Oct 28, 2019
America has a conflicted relationship to science. Historically, presidents and Congress have questioned and derided scientific research that is at odds with their beliefs, political and economic interests. At the same time, public confidence in science is growing and evidence of the impacts of climate change on rising sea levels, displacement and migration in coastal communities is now widely accepted. As Jacob Carter, biologist and research scientist from the Union of Concerned Scientists’ Center for Science and Democracy explains, the pushback on science has serious implications for decision-making on issues including climate, energy, transportation and food. If scientific evidence is rejected, how can sound policies be enacted? Jacob points out the unprecedented suppression of science by the Trump Administration, including research and reports issued by federal agencies ranging from the US Environmental Protection Agency to the US Fish and Wildlife Services.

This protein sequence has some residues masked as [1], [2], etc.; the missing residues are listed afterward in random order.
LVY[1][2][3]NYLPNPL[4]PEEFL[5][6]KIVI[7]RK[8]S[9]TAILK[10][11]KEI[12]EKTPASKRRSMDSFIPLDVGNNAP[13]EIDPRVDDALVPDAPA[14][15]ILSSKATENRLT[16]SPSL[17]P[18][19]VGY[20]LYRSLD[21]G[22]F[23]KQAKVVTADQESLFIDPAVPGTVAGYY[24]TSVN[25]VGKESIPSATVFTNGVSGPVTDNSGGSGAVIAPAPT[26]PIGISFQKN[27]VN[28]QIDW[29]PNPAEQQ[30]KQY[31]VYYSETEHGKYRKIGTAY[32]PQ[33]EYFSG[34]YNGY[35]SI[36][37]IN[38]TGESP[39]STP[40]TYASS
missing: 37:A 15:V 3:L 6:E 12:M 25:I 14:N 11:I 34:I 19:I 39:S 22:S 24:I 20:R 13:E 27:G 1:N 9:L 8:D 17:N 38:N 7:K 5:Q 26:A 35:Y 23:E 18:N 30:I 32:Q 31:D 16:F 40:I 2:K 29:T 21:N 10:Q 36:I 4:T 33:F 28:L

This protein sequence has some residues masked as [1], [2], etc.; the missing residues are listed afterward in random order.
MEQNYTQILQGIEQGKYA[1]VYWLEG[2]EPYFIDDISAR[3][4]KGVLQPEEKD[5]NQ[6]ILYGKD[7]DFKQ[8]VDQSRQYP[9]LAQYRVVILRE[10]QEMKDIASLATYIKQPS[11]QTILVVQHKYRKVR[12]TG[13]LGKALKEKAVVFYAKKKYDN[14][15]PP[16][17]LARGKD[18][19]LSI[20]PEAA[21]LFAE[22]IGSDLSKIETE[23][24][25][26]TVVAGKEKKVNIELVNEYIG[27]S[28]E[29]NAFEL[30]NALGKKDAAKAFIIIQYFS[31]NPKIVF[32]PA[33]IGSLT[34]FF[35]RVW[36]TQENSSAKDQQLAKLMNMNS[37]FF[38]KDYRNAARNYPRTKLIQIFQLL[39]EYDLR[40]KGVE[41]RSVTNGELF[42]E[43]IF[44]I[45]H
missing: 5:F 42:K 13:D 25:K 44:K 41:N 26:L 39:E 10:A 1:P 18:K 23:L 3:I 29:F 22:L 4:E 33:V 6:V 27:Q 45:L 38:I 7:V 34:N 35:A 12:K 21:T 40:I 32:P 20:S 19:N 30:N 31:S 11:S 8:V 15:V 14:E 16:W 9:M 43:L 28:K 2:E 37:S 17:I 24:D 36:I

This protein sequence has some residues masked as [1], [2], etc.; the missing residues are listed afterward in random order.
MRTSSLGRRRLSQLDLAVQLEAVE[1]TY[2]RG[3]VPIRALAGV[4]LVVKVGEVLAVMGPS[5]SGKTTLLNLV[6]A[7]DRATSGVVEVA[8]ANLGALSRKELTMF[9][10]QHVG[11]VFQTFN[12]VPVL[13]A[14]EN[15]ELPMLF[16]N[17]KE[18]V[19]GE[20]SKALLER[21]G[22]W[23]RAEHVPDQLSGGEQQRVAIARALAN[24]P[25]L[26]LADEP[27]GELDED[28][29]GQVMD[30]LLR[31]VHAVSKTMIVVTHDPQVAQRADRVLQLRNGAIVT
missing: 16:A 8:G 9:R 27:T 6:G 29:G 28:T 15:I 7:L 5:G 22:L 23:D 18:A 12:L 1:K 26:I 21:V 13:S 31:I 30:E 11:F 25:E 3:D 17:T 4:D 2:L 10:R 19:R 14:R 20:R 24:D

Scientists within the federal system are being defunded, censored and prohibited from attending meetings on their areas of study. This aggressive stance has left our federal scientists with a serious morale problem and is dissuading early career scientists from entering the public service pipeline. In fact, the President’s defiling of National Oceanic and Atmospheric Administration maps, known as SharpieGate, is just one of 120 documented attacks on science by this Administration. The Center for Science and Democracy’s unyielding support for federal scientists extends to the communities most impacted by deregulation and other anti-science actions. As Jacob says, grassroots communities know based what is happening to them and what they need. Their contributions to the Center’s policy recommendations are invaluable. Jacob is heartened by the outpouring of scientists and supporters who showed up for the March on Science around the globe and the fact that public trust in science is at an all-time high.